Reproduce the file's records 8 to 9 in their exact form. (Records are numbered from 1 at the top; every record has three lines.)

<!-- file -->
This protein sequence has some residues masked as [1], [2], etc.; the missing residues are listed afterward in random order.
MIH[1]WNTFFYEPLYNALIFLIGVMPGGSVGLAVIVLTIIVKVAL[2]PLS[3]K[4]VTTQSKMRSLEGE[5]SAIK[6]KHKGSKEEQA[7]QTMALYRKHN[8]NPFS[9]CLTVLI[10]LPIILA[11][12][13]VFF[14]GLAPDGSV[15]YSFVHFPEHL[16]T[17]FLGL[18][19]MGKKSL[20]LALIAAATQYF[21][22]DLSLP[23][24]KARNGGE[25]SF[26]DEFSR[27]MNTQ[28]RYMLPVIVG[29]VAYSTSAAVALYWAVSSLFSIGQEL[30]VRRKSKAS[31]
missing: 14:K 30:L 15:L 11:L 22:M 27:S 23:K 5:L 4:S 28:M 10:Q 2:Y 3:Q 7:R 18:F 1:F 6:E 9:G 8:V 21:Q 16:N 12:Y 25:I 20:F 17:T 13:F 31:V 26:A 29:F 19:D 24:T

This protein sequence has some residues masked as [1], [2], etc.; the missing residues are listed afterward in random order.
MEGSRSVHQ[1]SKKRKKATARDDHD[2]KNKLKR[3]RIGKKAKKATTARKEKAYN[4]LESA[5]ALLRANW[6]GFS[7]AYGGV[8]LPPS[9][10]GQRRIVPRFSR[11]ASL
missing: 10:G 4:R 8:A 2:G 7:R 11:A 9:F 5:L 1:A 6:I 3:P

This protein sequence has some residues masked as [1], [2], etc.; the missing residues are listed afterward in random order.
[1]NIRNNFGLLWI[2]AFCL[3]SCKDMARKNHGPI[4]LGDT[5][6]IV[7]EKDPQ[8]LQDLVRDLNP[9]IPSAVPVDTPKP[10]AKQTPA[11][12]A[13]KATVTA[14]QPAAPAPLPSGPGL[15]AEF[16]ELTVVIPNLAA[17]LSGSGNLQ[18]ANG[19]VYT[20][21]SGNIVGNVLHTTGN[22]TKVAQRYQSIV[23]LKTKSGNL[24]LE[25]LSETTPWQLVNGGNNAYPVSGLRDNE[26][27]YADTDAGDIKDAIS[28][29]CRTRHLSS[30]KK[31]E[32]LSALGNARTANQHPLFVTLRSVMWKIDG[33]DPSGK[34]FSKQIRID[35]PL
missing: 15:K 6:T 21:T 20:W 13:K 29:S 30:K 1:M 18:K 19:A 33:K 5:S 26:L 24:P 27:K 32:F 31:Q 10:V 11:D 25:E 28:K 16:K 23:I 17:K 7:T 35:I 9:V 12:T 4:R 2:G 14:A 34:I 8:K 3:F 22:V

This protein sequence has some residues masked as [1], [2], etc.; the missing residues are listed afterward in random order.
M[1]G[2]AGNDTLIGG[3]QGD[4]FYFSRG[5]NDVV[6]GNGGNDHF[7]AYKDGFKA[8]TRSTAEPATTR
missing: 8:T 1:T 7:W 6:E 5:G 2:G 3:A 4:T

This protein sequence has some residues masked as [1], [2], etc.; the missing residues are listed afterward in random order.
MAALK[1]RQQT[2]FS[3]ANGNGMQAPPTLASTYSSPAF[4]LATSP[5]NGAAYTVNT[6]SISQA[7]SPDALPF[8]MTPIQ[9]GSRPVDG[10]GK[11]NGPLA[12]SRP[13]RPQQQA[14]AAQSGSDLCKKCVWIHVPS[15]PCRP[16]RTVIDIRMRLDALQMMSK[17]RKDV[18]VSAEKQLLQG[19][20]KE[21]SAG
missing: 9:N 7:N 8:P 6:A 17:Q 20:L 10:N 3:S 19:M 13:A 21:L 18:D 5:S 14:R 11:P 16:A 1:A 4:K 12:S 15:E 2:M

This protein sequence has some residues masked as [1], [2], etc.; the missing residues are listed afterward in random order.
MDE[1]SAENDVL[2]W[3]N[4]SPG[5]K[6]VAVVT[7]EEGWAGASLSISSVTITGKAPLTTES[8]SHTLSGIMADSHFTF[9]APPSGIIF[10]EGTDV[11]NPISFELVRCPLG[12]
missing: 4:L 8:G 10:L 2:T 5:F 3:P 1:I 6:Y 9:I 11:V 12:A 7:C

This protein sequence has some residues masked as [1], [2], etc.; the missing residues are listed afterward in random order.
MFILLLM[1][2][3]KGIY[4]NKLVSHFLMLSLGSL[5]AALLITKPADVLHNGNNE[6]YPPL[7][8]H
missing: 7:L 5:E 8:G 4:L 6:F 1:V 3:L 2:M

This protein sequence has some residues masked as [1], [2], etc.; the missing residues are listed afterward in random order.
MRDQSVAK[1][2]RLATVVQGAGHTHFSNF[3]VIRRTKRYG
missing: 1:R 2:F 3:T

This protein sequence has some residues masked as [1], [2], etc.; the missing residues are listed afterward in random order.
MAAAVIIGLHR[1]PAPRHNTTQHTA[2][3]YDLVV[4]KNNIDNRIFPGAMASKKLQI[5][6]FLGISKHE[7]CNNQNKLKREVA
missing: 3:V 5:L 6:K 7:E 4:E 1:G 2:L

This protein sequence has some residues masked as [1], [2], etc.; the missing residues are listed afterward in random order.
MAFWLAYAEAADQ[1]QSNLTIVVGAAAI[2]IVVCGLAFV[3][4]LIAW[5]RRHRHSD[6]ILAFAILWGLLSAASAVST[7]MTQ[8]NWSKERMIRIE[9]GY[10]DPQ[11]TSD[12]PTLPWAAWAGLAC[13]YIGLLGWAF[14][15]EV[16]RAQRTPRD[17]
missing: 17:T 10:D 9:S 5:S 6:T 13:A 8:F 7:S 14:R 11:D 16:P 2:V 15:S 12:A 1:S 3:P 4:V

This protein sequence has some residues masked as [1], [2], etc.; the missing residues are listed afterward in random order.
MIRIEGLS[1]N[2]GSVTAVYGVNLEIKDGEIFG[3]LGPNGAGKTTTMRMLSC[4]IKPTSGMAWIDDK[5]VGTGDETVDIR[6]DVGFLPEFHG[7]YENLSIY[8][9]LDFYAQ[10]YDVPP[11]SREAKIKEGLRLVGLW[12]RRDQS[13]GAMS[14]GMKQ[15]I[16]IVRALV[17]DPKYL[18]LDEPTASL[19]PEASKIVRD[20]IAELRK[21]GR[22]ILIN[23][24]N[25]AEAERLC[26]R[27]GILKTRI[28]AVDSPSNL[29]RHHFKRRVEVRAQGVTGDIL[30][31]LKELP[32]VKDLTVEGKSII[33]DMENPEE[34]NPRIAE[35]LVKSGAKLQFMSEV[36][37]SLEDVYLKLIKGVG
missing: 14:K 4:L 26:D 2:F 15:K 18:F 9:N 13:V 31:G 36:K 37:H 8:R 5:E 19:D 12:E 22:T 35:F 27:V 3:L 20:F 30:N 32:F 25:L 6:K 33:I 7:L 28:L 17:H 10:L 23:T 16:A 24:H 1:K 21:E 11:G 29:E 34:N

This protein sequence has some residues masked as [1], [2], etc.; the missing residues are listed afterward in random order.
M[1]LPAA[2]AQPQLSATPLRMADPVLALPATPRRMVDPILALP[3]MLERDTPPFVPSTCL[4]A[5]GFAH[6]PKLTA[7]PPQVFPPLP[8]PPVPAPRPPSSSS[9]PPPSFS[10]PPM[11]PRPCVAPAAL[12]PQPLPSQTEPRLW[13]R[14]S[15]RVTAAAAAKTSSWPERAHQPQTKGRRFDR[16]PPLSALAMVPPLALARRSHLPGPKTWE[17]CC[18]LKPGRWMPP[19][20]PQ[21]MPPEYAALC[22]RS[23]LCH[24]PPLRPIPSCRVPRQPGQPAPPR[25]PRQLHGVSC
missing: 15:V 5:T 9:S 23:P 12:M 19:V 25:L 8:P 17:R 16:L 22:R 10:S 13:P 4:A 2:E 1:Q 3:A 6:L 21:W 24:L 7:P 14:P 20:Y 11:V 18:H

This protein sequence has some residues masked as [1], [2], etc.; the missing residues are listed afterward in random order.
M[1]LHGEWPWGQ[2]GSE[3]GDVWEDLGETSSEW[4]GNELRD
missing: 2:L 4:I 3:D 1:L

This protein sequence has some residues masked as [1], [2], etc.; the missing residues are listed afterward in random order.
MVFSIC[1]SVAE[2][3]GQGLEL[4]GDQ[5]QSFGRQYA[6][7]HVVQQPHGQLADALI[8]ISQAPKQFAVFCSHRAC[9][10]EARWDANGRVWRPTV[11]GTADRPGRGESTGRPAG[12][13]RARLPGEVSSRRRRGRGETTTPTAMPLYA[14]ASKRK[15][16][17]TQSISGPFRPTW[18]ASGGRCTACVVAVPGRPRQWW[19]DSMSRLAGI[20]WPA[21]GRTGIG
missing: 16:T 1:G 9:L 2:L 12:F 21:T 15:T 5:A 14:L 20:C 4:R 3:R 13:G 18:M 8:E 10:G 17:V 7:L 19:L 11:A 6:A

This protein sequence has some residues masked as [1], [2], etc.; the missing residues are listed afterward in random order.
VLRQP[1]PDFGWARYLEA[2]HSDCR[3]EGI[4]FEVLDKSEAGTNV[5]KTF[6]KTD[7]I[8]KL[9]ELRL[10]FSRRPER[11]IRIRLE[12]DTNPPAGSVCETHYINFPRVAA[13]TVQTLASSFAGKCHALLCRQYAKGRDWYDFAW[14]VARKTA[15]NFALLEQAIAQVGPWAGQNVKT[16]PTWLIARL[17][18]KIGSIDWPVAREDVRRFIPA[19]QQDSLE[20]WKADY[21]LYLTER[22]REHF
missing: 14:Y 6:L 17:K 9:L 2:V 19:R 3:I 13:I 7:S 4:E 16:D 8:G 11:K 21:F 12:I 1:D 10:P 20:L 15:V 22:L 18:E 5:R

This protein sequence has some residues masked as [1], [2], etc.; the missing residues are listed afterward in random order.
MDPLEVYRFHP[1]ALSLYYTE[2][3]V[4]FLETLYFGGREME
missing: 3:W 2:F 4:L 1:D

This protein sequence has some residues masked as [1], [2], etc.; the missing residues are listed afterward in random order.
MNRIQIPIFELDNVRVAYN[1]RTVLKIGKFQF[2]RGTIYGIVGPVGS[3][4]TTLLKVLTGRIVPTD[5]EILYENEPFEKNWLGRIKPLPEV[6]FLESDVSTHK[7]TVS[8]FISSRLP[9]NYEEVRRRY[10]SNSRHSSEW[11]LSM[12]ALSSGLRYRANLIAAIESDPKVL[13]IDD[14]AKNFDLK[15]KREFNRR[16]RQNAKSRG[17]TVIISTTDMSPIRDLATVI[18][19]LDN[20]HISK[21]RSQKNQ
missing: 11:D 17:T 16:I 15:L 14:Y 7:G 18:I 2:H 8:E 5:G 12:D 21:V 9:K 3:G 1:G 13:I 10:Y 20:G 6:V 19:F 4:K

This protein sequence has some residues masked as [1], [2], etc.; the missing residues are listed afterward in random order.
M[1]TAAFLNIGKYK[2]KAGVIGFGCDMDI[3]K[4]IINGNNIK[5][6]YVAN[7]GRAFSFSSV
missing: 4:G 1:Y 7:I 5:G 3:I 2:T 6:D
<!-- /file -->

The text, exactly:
This protein sequence has some residues masked as [1], [2], etc.; the missing residues are listed afterward in random order.
MRDQSVAK[1][2]RLATVVQGAGHTHFSNF[3]VIRRTKRYG
missing: 1:R 2:F 3:T

This protein sequence has some residues masked as [1], [2], etc.; the missing residues are listed afterward in random order.
MAAAVIIGLHR[1]PAPRHNTTQHTA[2][3]YDLVV[4]KNNIDNRIFPGAMASKKLQI[5][6]FLGISKHE[7]CNNQNKLKREVA
missing: 3:V 5:L 6:K 7:E 4:E 1:G 2:L